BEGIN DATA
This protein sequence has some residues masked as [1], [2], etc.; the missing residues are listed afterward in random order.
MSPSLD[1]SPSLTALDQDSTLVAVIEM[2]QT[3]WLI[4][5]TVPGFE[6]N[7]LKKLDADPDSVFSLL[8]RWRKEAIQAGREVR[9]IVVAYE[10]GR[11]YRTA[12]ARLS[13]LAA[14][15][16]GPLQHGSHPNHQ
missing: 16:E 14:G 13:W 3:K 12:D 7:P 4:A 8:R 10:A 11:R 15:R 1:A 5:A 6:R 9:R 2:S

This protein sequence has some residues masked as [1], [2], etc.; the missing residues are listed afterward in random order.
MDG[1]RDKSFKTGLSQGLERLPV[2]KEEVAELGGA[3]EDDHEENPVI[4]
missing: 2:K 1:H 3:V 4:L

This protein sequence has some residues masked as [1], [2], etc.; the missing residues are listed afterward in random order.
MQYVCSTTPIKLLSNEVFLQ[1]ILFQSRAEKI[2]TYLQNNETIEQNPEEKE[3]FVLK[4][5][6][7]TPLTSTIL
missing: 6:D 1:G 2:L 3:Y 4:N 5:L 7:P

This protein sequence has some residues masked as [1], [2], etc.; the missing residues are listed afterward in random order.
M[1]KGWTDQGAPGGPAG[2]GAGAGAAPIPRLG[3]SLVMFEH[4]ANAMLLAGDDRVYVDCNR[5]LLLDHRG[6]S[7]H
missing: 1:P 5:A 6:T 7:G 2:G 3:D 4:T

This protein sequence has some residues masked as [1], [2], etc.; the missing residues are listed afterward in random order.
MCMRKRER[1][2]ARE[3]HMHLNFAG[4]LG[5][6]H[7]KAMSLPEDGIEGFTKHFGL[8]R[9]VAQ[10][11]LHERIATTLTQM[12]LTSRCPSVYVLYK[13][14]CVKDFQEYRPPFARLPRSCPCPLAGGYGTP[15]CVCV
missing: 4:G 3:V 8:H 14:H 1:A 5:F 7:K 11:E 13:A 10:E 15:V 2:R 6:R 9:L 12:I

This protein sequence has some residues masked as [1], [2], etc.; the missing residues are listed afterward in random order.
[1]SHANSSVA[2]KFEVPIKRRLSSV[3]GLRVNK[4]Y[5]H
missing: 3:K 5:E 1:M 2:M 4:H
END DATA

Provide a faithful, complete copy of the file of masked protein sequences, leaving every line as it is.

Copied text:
This protein sequence has some residues masked as [1], [2], etc.; the missing residues are listed afterward in random order.
MSPSLD[1]SPSLTALDQDSTLVAVIEM[2]QT[3]WLI[4][5]TVPGFE[6]N[7]LKKLDADPDSVFSLL[8]RWRKEAIQAGREVR[9]IVVAYE[10]GR[11]YRTA[12]ARLS[13]LAA[14][15][16]GPLQHGSHPNHQ
missing: 16:E 14:G 13:W 3:K 12:D 7:P 4:A 8:R 10:A 11:R 15:R 1:A 5:A 6:R 9:R 2:S

This protein sequence has some residues masked as [1], [2], etc.; the missing residues are listed afterward in random order.
MDG[1]RDKSFKTGLSQGLERLPV[2]KEEVAELGGA[3]EDDHEENPVI[4]
missing: 2:K 1:H 3:V 4:L

This protein sequence has some residues masked as [1], [2], etc.; the missing residues are listed afterward in random order.
MQYVCSTTPIKLLSNEVFLQ[1]ILFQSRAEKI[2]TYLQNNETIEQNPEEKE[3]FVLK[4][5][6][7]TPLTSTIL
missing: 6:D 1:G 2:L 3:Y 4:N 5:L 7:P

This protein sequence has some residues masked as [1], [2], etc.; the missing residues are listed afterward in random order.
M[1]KGWTDQGAPGGPAG[2]GAGAGAAPIPRLG[3]SLVMFEH[4]ANAMLLAGDDRVYVDCNR[5]LLLDHRG[6]S[7]H
missing: 1:P 5:A 6:T 7:G 2:G 3:D 4:T

This protein sequence has some residues masked as [1], [2], etc.; the missing residues are listed afterward in random order.
MCMRKRER[1][2]ARE[3]HMHLNFAG[4]LG[5][6]H[7]KAMSLPEDGIEGFTKHFGL[8]R[9]VAQ[10][11]LHERIATTLTQM[12]LTSRCPSVYVLYK[13][14]CVKDFQEYRPPFARLPRSCPCPLAGGYGTP[15]CVCV
missing: 4:G 3:V 8:H 14:H 1:A 5:F 7:K 11:E 13:A 10:E 15:V 2:R 6:R 9:L 12:I

This protein sequence has some residues masked as [1], [2], etc.; the missing residues are listed afterward in random order.
[1]SHANSSVA[2]KFEVPIKRRLSSV[3]GLRVNK[4]Y[5]H
missing: 3:K 5:E 1:M 2:M 4:H